Cults

Part 3 of 8 in the series Fight Club

Fight Club was one of the most controversial and talked-about films of the 1990s. Some critics expressed concern that the film would incite copycat behavior, such as that seen after A Clockwork Orange debuted in Britain nearly three decades previously. Following Fight Club’s release, several fight clubs were reported to have started in the United States. — Wikipedia

“Warlords are forcing children in conflicts around the world to become killing machines,” writes CNN. “Nothing more than what one child advocate calls ‘cannon fodder.'”

Some children are kidnapped from their schools or their beds, some are recruited after seeing their parents slaughtered, some may even choose to join the militias as their best hope for survival in war-torn countries from Colombia, and across Africa and the Middle East, to south Asia.

Once recruited, many are brainwashed, trained, given drugs and then sent into battle with orders to kill.

There is no escape for what the United Nations and human rights groups estimate are 250,000 child soldiers today. These children, some as young as 8, become fighters, sex slaves, spies and even human shields.

Sometimes their guns are taller than they are.1

Anthony Stahelski in the March 2004 Journal of Homeland Security, notes that “terrorism researchers have compared terrorist groups to cults, and they have concluded that the cult model applicable to terrorist groups [Stephen J. Morgan, The Mind of a Terrorist Fundamentalist: The Psychology of Terror Cults (Awe-Struck E-Books, 2001)]”:

Der Fuehrer’s Face (c)WDP

Most cults center on a charismatic leader. Charismatic leaders have many of the following characteristics: physical presence, intelligence, experience, education and expertise, the ability to verbally and clearly articulate the vision and the mission, and, most important, a strong emotional appeal. Most joiners of cults respond to the leader’s message first at an emotional level, then later at the physical and intellectual levels. Joiners report that they have finally found someone who has the answers to life’s perplexing questions and who is therefore worthy of their total commitment [Thomas Robbins, Cults, Converts, and Charisma: The Sociology of New Religious Movements (Newbury Park, CA: Sage Publications, 1988)].

In exchange for providing joiners with meaningful existences and for fulfilling their affiliative emotional needs, the leader requests and receives unquestioning obedience from the joiners. Long-term members of the group support the leader’s obedience pressure by applying conformity pressure on new joiners in order to forestall any deviation from the group’s mission or values. The joiners’ initial susceptibility to this intense obedience and conformity pressure makes them extremely vulnerable to the five-phase social psychological conditioning process used in violent cults.2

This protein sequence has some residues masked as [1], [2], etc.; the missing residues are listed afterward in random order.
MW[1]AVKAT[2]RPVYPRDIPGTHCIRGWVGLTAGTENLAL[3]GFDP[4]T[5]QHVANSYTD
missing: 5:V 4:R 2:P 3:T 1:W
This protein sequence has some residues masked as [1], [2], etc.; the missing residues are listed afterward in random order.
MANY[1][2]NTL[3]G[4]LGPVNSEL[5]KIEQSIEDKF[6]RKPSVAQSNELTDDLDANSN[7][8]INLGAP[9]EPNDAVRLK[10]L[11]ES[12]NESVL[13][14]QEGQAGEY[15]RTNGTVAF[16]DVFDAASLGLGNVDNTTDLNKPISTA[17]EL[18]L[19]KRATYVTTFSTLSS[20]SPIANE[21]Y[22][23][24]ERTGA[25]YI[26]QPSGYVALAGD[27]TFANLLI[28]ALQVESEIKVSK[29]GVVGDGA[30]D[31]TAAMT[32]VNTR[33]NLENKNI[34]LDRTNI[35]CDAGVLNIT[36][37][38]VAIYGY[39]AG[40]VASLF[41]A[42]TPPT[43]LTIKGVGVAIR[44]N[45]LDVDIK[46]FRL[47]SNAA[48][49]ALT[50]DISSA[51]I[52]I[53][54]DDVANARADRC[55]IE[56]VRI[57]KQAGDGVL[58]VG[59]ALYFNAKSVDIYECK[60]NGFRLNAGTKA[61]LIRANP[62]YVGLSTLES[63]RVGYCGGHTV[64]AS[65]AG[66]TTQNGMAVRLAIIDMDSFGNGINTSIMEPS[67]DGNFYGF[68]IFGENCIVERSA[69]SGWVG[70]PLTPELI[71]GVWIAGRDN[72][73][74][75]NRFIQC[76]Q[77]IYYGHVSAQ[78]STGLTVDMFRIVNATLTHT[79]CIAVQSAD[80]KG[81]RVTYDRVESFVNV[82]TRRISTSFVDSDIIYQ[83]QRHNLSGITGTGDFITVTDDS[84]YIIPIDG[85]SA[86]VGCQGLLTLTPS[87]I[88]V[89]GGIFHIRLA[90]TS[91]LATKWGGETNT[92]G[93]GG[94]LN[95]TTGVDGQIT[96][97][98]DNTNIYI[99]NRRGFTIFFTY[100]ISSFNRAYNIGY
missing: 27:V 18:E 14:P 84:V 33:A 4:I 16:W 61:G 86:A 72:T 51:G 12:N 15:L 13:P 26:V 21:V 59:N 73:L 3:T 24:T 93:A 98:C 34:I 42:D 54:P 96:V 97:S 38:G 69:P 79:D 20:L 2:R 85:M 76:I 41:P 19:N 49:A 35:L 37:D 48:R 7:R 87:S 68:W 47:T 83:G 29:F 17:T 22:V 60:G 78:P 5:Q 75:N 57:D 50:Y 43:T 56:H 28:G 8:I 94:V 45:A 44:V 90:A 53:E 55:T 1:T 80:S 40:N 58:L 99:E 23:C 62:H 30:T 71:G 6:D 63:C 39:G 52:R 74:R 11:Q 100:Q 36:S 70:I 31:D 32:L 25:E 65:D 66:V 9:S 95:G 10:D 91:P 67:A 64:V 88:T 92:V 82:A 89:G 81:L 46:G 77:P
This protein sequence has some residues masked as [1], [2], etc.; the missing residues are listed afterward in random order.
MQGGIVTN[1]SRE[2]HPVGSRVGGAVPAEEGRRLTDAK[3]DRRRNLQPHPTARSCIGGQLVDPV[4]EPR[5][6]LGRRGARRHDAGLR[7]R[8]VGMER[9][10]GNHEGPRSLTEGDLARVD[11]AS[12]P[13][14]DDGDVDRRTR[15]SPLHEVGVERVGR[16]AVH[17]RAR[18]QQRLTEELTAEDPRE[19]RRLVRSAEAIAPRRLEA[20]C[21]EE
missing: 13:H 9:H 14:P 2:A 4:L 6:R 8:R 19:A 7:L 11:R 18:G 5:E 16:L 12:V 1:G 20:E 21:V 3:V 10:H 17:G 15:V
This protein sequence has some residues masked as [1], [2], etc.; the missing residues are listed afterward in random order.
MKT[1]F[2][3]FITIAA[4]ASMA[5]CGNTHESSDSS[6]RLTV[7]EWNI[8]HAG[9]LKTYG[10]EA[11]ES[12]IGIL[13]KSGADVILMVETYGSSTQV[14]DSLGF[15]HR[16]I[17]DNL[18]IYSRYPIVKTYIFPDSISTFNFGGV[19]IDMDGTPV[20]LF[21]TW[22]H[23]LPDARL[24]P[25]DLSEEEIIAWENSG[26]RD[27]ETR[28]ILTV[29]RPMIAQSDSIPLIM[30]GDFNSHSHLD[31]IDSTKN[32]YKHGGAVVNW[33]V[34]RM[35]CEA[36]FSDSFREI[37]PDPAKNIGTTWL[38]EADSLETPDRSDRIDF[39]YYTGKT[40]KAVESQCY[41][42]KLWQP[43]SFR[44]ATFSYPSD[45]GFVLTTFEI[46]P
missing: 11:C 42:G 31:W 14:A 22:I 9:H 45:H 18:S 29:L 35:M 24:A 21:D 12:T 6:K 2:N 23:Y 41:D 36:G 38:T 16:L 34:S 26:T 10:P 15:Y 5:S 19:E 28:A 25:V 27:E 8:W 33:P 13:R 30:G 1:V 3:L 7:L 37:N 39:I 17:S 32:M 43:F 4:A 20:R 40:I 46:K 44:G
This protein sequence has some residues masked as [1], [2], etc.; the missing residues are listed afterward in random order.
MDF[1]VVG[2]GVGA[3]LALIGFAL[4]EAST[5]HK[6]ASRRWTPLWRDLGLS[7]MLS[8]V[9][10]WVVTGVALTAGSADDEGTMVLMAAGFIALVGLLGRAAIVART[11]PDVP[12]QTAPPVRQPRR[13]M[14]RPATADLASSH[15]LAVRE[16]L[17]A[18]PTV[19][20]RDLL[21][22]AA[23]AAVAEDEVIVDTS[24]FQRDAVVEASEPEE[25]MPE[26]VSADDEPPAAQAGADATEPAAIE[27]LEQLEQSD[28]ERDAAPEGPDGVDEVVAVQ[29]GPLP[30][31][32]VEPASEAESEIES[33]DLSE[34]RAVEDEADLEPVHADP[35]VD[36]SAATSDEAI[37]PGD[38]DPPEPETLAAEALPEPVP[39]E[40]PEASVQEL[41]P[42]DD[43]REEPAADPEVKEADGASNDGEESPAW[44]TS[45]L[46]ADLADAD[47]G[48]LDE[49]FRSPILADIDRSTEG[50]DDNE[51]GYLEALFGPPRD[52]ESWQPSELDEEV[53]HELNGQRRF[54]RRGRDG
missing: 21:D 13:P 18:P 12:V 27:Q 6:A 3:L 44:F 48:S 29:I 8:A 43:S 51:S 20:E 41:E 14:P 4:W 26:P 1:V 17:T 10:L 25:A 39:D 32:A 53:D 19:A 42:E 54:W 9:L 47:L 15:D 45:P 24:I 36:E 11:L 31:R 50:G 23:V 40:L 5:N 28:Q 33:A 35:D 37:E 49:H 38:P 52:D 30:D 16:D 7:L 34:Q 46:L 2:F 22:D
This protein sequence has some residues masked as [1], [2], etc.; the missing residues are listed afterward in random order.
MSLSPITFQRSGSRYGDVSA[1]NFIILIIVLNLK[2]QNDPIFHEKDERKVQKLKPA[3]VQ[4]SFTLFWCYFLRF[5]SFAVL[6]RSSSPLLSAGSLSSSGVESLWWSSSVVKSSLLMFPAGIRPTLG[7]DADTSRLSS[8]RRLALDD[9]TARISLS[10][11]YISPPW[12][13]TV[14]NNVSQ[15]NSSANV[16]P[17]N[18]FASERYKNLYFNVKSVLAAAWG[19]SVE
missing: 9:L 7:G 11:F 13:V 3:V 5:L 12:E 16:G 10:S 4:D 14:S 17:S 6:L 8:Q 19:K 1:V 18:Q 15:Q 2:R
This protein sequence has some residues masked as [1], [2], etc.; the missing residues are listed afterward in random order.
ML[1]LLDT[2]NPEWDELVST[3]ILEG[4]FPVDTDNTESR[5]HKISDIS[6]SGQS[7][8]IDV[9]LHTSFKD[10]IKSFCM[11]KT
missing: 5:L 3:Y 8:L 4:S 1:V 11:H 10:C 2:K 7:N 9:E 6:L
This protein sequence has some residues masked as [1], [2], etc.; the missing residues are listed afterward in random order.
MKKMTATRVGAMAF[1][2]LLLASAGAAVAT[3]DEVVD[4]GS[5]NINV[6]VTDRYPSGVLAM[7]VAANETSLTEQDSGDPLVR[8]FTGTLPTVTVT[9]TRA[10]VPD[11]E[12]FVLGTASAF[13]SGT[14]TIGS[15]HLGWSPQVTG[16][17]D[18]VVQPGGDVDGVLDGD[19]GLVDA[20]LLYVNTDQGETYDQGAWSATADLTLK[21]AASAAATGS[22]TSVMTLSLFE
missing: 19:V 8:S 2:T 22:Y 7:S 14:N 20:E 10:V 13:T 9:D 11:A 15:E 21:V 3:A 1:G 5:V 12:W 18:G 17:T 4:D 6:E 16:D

Stahelski identifies five phases in the inculturation process of violent cult groups: depluralization, self-deindividuation, other-deindividuation, dehumanization, and demonization. Old Hickory’s Weblog notes points out:

It’s worth noting at this point that there’s nothing unusual or bizarre about the basic methods of influence that cult groups use. Charismatic leaders of the type he describes are also found in politics, churches and business, too. It’s the particular combination of processes that make a cult group distinct from other types of groups. It’s also important to recognize that cult groups are not always religious groups.…

Depluraization involves cutting off ones ties to the various groups by which individuals in society define the identity on a normal basis:

In stable, normal (non-crisis) societies, most individuals are pluralized – that is, they fulfill their affiliative needs by belonging to a variety of groups. None of these affiliations, with the possible exception of the family group, is absolutely essential to an individual’s self-concept.

Self-deinviduation is a redefinition of the individual’s identity in the cult’s terms. Cult researchers Margaret Thaler Singer and Lanja Lalich have described the development of a “pseudopersonality” in which individuals conform themselves to the highly restricted environment of the cult. Stahelski describes the process this way:

Internally, all recruits are expected to give up any values, beliefs, attitudes, or behavior patterns that deviate from the group values and expectations. Deindividuated joiners give up their personal sense of right and wrong if it is different from that of the leader. Furthermore, the joiners’ broader view of reality – their view of how the past, present, and future fit together to create the modern social world – becomes aligned with that of the leader.

Other-deindividuation is the process in which, as Stahelski puts it, “All enemies become a homogeneous, faceless mass: they all look alike, think alike, and act alike.” Again, this is a normal human characteristic, the us vs. them feeling. Patriotism, solidarity with one’s own religious group, professional loyalties, all of these use the same process. It’s the combination with other factors that distinguish it in the cult context.